The opposition MDC says it is committed to “real dialogue” to solve the political and economic crises in the country, but will not be part of President Emmerson Mnangagwa’s Political Actors Dialogue (Polad).
Mnangagwa has been holding talks with leaders of fringe political parties that took part in last year’s elections to try to resolve the country’s political and socio-economic crisis, which continue to worsen.
MDC deputy spokesperson Luke Tamborinyoka told NewsDay: “Polad is a political graveyard judging by the paltry votes garnered by all of its members, starting with Mnangagwa himself, whose votes Zec (the Zimbabwe Electoral Commission) whittled down a record three times.
“The collective position of all sane Zimbabweans is the position taken by president (Nelson) Chamisa, which is to snub such comedies at a time citizens are suffering.
“That Mnangagwa continues to talk about Chamisa betrays the real character that Zimbabwe needs for the country to move forward.”
Zanu PF and MDC leaders appear to be taking positions ahead of the expected return of former South African President Thabo Mbeki before the end of the year to push for talks to end the economic crisis.
Mbeki in his visit last week in Harare held meetings with the two protagonists in Harare as well as other political, civic society and church leaders.
However, Mnangagwa at the weekend told a meeting of his Polad partners at his farm in Kwekwe that he would not dialogue outside the forum.
“Mnangagwa cannot be the convener of an honest and sincere and credible dialogue. That gathering at his farm is a charade. We are talking here of unity of the people and not the unity of leaders over a bottle of whisky,” Tamborinyoka said.
“The people are suffering and this Polad political soliloquy has been on-going endlessly with no respite on the lives of the people. It is a self-serving charade. With that troop of political nonentities, Polad is akin to whistling in a political graveyard.”
MDC spokesperson Daniel Molokele weighed in, saying: “We are not interested in joining Polad. We are very clear that Polad is not a credible process. Chamisa is not in any political wilderness. He is the most relevant politician right now and is taking a principled stance in the interest of the people of Zimbabwe. The MDC itself is very happy not to be associated with Polad.”
Analysts who spoke to NewsDay yesterday called Mnangagwa’s dialogue platform a waste of time and resources if it does not involve Chamisa, the leader of the largest opposition party.
Political analyst Alexander Rusero also described Polad as a charade that Mnangagwa created.
“You can’t sit around with a bunch of electoral losers and pretend to be talking and in the process, leave out your main rival,” Rusero said.
“For starters, it is Mnangagwa who is setting the pace, agenda and at times venue to conduct the ‘dialogue’ meetings. That must not be the case. Real dialogue with real players will come, only after Zimbabwe has reached the mutually hurting stalemate like what happened in 2008.”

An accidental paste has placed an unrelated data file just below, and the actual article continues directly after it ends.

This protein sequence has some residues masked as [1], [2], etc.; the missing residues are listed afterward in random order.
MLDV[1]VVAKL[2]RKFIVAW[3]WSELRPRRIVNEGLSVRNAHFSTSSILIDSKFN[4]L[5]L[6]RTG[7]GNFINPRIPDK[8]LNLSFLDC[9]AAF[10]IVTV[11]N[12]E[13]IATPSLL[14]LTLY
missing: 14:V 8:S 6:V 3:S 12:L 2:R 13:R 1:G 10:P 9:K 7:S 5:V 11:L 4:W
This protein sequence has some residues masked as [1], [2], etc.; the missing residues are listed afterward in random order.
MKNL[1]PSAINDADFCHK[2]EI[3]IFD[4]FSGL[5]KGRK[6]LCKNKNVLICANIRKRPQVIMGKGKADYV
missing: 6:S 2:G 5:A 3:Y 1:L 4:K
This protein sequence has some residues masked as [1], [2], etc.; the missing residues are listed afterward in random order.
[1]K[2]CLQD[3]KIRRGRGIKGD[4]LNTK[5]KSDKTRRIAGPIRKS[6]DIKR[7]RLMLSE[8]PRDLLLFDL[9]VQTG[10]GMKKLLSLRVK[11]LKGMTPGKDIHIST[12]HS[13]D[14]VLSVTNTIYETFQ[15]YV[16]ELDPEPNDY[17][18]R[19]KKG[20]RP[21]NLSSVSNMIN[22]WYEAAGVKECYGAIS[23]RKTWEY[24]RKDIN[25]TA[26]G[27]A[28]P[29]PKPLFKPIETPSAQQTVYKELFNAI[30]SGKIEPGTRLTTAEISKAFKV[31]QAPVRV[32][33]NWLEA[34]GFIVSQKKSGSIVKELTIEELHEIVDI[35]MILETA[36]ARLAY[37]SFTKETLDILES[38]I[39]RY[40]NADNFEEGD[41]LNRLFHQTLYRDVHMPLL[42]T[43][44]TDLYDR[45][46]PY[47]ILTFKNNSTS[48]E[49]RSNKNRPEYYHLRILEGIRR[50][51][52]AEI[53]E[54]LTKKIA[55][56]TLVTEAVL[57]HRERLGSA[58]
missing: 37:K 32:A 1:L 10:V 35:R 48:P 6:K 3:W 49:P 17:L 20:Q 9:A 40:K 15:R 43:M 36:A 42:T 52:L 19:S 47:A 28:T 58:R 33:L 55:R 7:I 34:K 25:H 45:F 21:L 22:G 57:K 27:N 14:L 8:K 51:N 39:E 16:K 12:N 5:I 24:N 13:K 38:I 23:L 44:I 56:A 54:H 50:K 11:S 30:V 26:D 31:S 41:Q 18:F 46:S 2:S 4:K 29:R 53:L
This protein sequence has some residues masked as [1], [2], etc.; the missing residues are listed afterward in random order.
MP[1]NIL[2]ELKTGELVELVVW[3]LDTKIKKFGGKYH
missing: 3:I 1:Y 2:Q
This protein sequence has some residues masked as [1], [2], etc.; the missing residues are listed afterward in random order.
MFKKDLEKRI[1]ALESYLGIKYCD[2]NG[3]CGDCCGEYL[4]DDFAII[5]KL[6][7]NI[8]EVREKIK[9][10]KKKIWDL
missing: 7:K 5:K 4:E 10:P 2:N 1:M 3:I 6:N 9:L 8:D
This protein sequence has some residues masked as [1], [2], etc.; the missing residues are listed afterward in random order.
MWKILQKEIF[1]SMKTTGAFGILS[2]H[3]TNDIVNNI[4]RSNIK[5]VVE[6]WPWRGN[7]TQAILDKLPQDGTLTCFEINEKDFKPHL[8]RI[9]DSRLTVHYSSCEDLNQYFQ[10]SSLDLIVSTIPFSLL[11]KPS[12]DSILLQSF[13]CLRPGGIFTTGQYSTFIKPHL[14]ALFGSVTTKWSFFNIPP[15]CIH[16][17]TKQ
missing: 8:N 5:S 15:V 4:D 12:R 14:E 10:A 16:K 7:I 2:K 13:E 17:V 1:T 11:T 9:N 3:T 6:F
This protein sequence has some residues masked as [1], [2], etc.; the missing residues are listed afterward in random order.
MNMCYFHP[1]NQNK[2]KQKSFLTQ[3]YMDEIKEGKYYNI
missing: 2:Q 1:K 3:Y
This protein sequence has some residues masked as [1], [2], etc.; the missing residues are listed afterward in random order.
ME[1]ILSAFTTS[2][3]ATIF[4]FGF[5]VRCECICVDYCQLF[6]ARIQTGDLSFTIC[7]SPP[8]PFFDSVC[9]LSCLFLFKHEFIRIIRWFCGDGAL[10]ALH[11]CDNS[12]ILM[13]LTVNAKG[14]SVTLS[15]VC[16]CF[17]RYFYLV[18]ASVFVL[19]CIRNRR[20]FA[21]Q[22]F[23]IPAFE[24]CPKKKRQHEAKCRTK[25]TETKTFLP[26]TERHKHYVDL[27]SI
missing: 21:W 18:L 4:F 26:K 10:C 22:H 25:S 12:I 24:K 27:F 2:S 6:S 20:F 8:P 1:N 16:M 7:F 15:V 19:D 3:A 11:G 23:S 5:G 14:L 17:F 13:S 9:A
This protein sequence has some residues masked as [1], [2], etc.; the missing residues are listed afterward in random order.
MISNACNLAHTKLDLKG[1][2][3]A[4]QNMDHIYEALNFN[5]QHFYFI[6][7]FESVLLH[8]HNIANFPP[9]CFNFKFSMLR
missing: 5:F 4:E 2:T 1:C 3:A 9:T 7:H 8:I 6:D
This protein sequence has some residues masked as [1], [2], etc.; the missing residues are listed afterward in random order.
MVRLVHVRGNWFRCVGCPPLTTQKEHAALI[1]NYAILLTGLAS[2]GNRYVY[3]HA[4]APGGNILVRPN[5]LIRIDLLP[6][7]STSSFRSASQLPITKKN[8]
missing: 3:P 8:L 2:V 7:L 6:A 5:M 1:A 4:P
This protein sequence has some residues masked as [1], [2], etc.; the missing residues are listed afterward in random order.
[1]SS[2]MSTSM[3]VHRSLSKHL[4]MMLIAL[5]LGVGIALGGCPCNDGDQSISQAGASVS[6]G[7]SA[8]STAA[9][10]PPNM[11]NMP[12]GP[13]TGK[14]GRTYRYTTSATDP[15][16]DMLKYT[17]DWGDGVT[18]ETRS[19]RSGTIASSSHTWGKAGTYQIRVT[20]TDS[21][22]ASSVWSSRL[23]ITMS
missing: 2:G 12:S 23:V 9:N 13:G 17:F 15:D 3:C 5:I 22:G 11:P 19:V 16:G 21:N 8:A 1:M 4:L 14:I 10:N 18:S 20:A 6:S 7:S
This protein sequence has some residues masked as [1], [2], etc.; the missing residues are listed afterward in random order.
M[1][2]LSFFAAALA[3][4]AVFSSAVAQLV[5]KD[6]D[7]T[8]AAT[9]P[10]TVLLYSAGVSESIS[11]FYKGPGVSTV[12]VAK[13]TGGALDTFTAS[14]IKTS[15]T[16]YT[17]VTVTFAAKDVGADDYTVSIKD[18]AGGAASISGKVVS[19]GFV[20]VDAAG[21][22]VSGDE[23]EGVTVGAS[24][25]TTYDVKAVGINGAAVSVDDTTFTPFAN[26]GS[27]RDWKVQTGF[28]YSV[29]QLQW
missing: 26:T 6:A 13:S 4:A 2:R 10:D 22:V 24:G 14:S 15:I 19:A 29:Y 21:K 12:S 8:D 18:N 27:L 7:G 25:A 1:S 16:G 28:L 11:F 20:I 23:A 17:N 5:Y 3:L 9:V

United Kingdom-based Zimbabwean lawyer and political analyst Alex Magaisa said attempts to trivialise Chamisa’s consent to dialogue were futile.
“They have already tried it with the Political Actors’ Dialogue. Without the biggest opposition leader, Polad was a sham from the beginning,” Magaisa wrote on his blog on Saturday.
“It has since proved to be no more than a group of enablers desperate to align with Mnangagwa and using attacks on Chamisa and the MDC Alliance to buy their way onto the gravy train.
Polad was presented as an inclusive dialogue, but for Mnangagwa, it is just a platform to trivialise and dilute his main rival, Chamisa.”
He added that Chamisa would lose credibility among his party’s followers if he joins Polad, adding even if they gave it a new name, it would still be foul.
Notwithstanding the criticism, Polad on Sunday presented a list of what they termed the successes of the platform, which observers described as shameful.
Polad listed, among its success stories, a visit to the Cyclone Idai-ravaged Manicaland province, where together with Mnangagwa they toured affected areas.
Manicaland was early this year hit hard by Cyclone Idai, which left 634 people dead and 257 missing.
Polad only visited together with Mnangagwa to witness the handover of donations and listing that as an achievement was largely criticised by observers.
“The visit to Cyclone Idai by Polad delegates led to conscientisation of the nation about the problem and the need for urgent intervention by different stakeholders,” the report to Mnangagwa by Polad read.
“The coming together of political actors under one banner and the official launch symbolised unity of purpose,” Polad said.
The dialogue platform also listed an interface it had with the Finance and Industry and Commerce ministers as well as Reserve Bank of Zimbabwe governor and other government officials as a success.
Among other “success stories” mentioned by Polad was its participation in the anti-sanctions march in Harare.
Magaisa, however, criticised the so-called achievements, saying: “Mnangagwa’s Polad lists its ‘achievements’ in 2019. They even claim credit for ‘conscientisation of the nation about (Cyclone Idai)’ apparently because of their ‘visit to Cyclone Idai’. They obviously have an exceedingly generous estimate of their role and relevance. Deluded!”
Also listed as a success was the participation by Polad members in Mnangagwa’s clean-up campaign held every first Friday of every month. NewsDay